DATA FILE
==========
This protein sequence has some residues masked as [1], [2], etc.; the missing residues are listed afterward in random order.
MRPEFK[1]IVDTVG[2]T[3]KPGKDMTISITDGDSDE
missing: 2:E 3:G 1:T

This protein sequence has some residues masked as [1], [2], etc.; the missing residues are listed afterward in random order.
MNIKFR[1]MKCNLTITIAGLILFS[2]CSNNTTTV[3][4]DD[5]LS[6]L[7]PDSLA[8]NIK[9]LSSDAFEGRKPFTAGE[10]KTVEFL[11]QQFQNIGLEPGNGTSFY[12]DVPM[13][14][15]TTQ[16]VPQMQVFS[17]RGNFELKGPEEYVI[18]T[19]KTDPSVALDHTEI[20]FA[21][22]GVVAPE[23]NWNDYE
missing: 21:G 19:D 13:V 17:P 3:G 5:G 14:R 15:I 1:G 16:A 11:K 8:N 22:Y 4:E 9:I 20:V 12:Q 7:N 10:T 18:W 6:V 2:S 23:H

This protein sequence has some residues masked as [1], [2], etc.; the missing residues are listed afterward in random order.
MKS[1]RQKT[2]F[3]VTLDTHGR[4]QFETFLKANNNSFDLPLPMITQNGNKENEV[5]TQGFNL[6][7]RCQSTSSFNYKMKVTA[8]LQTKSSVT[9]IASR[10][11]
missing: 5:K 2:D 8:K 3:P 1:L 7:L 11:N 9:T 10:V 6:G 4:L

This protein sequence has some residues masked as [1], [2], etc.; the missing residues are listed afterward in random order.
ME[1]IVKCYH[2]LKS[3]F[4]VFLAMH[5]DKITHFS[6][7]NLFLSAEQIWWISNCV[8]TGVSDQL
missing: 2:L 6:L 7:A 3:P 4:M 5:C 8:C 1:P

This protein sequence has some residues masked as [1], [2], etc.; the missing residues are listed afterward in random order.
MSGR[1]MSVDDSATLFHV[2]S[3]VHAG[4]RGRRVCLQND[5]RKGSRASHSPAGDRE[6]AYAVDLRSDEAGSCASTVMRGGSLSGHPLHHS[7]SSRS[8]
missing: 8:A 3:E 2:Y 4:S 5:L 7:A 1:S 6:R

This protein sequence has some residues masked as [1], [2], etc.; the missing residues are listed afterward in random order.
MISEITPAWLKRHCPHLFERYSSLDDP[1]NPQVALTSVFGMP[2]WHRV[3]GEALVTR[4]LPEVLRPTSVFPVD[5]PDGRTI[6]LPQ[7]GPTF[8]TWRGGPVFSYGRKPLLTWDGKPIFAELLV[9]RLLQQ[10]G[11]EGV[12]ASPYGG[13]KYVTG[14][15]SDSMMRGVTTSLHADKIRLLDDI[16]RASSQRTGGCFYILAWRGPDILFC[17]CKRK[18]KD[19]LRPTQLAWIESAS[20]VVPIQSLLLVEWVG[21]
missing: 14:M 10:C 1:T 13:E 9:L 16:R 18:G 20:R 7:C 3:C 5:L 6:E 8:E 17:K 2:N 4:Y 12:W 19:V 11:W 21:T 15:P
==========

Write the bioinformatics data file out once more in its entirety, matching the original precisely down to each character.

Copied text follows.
This protein sequence has some residues masked as [1], [2], etc.; the missing residues are listed afterward in random order.
MRPEFK[1]IVDTVG[2]T[3]KPGKDMTISITDGDSDE
missing: 2:E 3:G 1:T

This protein sequence has some residues masked as [1], [2], etc.; the missing residues are listed afterward in random order.
MNIKFR[1]MKCNLTITIAGLILFS[2]CSNNTTTV[3][4]DD[5]LS[6]L[7]PDSLA[8]NIK[9]LSSDAFEGRKPFTAGE[10]KTVEFL[11]QQFQNIGLEPGNGTSFY[12]DVPM[13][14][15]TTQ[16]VPQMQVFS[17]RGNFELKGPEEYVI[18]T[19]KTDPSVALDHTEI[20]FA[21][22]GVVAPE[23]NWNDYE
missing: 21:G 19:D 13:V 17:P 3:G 5:G 14:R 15:I 1:G 16:A 11:K 8:N 22:Y 4:E 9:I 20:V 12:Q 7:N 10:T 18:W 6:V 2:S 23:H

This protein sequence has some residues masked as [1], [2], etc.; the missing residues are listed afterward in random order.
MKS[1]RQKT[2]F[3]VTLDTHGR[4]QFETFLKANNNSFDLPLPMITQNGNKENEV[5]TQGFNL[6][7]RCQSTSSFNYKMKVTA[8]LQTKSSVT[9]IASR[10][11]
missing: 5:K 2:D 8:K 3:P 1:L 7:L 11:N 9:T 10:V 6:G 4:L

This protein sequence has some residues masked as [1], [2], etc.; the missing residues are listed afterward in random order.
ME[1]IVKCYH[2]LKS[3]F[4]VFLAMH[5]DKITHFS[6][7]NLFLSAEQIWWISNCV[8]TGVSDQL
missing: 2:L 6:L 7:A 3:P 4:M 5:C 8:C 1:P

This protein sequence has some residues masked as [1], [2], etc.; the missing residues are listed afterward in random order.
MSGR[1]MSVDDSATLFHV[2]S[3]VHAG[4]RGRRVCLQND[5]RKGSRASHSPAGDRE[6]AYAVDLRSDEAGSCASTVMRGGSLSGHPLHHS[7]SSRS[8]
missing: 8:A 3:E 2:Y 4:S 5:L 7:A 1:S 6:R

This protein sequence has some residues masked as [1], [2], etc.; the missing residues are listed afterward in random order.
MISEITPAWLKRHCPHLFERYSSLDDP[1]NPQVALTSVFGMP[2]WHRV[3]GEALVTR[4]LPEVLRPTSVFPVD[5]PDGRTI[6]LPQ[7]GPTF[8]TWRGGPVFSYGRKPLLTWDGKPIFAELLV[9]RLLQQ[10]G[11]EGV[12]ASPYGG[13]KYVTG[14][15]SDSMMRGVTTSLHADKIRLLDDI[16]RASSQRTGGCFYILAWRGPDILFC[17]CKRK[18]KD[19]LRPTQLAWIESAS[20]VVPIQSLLLVEWVG[21]
missing: 14:M 10:C 1:T 13:E 9:L 16:R 18:G 20:R 7:C 3:C 5:L 6:E 8:E 17:K 2:N 4:Y 12:W 19:V 11:W 21:T 15:P